From the outside, Capitol Hill seems like a hectic place this summer, but a group of ten recent Alaska high school graduates are experiencing it first hand as interns for U.S. Senator Lisa Murkowski.
Through health care votes and targeted tweets from President Donald Trump, the interns in Murkowski’s office, which include Brian Dusek of Soldotna and Ronald Meehan of Kenai, have shadowed Murkowski and experienced the inner workings of a U.S. senate office.
“One of the greatest moments … we were in the senate gallery during the vote on heath care (on Tuesday),” Meehan said. “The Vice President was there, Senator McCain walked in to a standing ovation and gave a really powerful speech on what we need to do to make the senate more bipartisan. It was a very powerful experience.”
The group of ten interns are all recent high school graduates from schools throughout Alaska. They arrived in Washington D.C. on July 10 and will stay until August 4.
“I truly enjoy having these interns in my office every summer, as they bring such passion and joy to their work every day and are eager to learn the work of the Senate,” Murkowski said in a press release.
Throughout the summer, the interns get to work closely with Murkowski.
“There are four weeks and each week we work with a different part of her office,” Dusek said. “And then I get to shadow the senator everywhere she goes. We get to go to the meetings, see everything that we would be allowed to see. It’s really amazing.”
Throughout the month-long internship, the interns rotate through different responsibilities such as working with Murkowski’s communications department, or helping with the Energy and Natural Resources Committee, which Murkowski chairs.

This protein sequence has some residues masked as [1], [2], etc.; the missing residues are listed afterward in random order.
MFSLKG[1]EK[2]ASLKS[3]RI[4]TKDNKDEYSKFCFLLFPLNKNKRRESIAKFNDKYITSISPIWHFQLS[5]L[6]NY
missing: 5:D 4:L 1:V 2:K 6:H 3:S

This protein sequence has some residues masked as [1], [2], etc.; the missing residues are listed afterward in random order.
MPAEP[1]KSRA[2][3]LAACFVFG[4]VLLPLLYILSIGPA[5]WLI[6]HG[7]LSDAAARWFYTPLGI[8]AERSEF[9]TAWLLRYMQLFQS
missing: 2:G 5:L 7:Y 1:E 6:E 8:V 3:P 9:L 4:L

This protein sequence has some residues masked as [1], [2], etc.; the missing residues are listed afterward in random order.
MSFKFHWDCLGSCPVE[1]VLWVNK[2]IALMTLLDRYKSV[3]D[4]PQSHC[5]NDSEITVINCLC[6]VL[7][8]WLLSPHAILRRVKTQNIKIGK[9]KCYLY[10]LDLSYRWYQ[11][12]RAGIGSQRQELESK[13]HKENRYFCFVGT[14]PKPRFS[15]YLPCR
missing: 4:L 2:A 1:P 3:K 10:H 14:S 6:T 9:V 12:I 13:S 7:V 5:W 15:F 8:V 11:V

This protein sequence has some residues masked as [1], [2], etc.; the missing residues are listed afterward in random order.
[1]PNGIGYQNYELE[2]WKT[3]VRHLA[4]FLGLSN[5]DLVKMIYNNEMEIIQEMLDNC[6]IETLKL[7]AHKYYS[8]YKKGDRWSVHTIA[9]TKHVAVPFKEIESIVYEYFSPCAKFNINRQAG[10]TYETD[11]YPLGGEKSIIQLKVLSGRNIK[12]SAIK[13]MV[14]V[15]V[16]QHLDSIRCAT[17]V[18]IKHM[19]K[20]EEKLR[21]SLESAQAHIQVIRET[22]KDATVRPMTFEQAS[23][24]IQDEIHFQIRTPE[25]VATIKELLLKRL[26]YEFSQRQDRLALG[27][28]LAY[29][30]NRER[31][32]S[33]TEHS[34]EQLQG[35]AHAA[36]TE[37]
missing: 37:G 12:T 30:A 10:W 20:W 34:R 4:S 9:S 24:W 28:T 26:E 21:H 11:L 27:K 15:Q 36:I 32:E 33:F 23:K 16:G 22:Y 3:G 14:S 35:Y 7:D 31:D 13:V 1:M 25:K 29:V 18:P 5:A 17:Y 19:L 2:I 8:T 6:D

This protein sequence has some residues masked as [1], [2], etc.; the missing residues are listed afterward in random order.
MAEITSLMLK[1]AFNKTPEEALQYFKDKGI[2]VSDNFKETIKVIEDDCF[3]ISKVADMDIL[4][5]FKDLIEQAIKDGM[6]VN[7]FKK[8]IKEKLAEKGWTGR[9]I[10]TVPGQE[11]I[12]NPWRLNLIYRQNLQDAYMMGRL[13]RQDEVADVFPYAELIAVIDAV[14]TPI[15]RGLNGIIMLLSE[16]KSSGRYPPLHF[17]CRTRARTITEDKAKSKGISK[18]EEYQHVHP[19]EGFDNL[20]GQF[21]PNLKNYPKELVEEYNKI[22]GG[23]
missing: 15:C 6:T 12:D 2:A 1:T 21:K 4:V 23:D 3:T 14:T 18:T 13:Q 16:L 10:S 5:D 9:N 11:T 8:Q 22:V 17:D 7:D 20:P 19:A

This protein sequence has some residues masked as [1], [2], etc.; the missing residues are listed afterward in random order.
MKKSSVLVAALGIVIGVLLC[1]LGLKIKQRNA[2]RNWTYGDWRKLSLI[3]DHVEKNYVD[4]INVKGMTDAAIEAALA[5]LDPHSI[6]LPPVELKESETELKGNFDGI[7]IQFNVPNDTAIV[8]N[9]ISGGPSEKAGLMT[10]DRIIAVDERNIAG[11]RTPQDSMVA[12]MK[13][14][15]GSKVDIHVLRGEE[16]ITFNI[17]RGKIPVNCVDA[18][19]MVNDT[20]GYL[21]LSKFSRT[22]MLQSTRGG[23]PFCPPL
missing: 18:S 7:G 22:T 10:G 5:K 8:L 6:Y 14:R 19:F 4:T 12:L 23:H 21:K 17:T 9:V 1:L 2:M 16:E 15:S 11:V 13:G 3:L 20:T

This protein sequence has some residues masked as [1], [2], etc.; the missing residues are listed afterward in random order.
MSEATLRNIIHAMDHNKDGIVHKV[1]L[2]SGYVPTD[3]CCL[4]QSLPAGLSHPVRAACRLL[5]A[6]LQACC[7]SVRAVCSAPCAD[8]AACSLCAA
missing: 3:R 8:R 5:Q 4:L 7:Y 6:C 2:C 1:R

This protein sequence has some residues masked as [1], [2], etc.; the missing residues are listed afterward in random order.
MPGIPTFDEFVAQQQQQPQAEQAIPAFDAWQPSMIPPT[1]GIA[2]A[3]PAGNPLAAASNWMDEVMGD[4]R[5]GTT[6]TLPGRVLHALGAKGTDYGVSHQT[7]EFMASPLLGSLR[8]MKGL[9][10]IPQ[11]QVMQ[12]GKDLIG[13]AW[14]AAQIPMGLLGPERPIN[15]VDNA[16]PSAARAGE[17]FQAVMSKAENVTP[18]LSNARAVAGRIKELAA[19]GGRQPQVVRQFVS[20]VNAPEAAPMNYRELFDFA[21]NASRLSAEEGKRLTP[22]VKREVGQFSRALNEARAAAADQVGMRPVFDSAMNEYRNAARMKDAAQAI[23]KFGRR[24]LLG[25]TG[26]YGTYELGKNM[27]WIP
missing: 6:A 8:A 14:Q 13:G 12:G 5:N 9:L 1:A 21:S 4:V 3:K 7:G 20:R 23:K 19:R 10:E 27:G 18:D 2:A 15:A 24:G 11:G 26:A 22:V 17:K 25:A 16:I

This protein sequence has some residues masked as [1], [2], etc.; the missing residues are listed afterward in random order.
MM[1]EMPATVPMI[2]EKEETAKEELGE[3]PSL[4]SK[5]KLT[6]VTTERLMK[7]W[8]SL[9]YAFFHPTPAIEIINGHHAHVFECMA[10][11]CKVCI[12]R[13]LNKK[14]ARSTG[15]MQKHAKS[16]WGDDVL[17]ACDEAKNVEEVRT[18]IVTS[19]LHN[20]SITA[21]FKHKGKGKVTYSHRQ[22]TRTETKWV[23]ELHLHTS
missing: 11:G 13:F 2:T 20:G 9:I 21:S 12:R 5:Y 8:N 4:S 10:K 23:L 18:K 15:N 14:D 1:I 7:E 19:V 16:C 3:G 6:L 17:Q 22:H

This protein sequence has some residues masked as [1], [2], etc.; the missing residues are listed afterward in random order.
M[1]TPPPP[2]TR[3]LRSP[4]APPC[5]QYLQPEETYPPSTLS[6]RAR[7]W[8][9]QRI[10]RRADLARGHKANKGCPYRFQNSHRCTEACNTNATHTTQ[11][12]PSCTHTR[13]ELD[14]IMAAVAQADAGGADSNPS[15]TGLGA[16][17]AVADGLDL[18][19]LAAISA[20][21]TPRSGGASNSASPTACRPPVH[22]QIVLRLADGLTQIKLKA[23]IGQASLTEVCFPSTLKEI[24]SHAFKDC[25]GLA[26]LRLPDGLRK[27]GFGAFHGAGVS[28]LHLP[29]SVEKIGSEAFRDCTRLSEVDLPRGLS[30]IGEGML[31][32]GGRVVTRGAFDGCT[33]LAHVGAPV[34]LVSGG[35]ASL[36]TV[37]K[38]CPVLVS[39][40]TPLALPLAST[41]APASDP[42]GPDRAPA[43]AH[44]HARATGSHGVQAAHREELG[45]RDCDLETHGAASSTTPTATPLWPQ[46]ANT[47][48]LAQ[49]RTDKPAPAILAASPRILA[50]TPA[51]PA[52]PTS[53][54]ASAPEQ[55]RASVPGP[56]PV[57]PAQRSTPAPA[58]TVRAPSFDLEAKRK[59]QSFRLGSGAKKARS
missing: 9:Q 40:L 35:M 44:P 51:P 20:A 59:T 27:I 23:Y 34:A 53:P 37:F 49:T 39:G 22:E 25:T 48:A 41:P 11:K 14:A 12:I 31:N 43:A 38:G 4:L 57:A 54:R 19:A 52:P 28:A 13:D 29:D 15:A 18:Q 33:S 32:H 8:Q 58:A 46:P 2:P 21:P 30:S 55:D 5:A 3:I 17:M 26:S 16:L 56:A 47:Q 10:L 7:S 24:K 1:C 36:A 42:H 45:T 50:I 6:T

“I get to help them,” Meehan said. “Whether it’s gathering signatures or doing paperwork or legislative research.”
This group is the second of the summer to work with Murkowski, and is part of a longstanding tradition of summer interns.
“When I interned right after high school for Senator Ted Stevens, it was my first time east of the Seattle-Tacoma airport,” Murkowski said. “… I gained so much from my internship and I hope that this batch of interns have similar experiences.”
For Meehan, this internship is also his first time on the east coast, but it won’t be his last. In the fall, he will be attending Wesleyan University in Connecticut and sees a future for himself in Washington, D.C.
“Being here is so different. It feels like where I belong,” Meehan said. “I’ve wanted to come to the Capitol my entire life because I plan on going into a career in government. When we first arrived and we’re walking down the hallway, I see John McCain standing there waiting for the elevator. … It’s exhilarating and like nothing I’ve ever experienced.”
While being opened to the world of politics and beyond, the interns, though, are still reminded of their Alaska roots.
“The good thing about the office is that pretty much everybody is from Alaska or lives in Alaska,” said Dusek, who is planning to attend Colorado State University in the fall. “We’re just a bunch of Alaskans in there, so it’s a good environment — a bunch of Alaskans in a giant city.”
Both Dusek and Meehan said they have already learned a lot through the experience, and are looking forward to the remainder of their time working with the senator.
“It’s amazing to see how busy her schedule is, but that she is willing to make time for us,” Dusek said. “We can ask her questions throughout the day and she’s super fun to talk to. I’ve learned so much all over the office.”
Reach Kat Sorensen at email@example.com.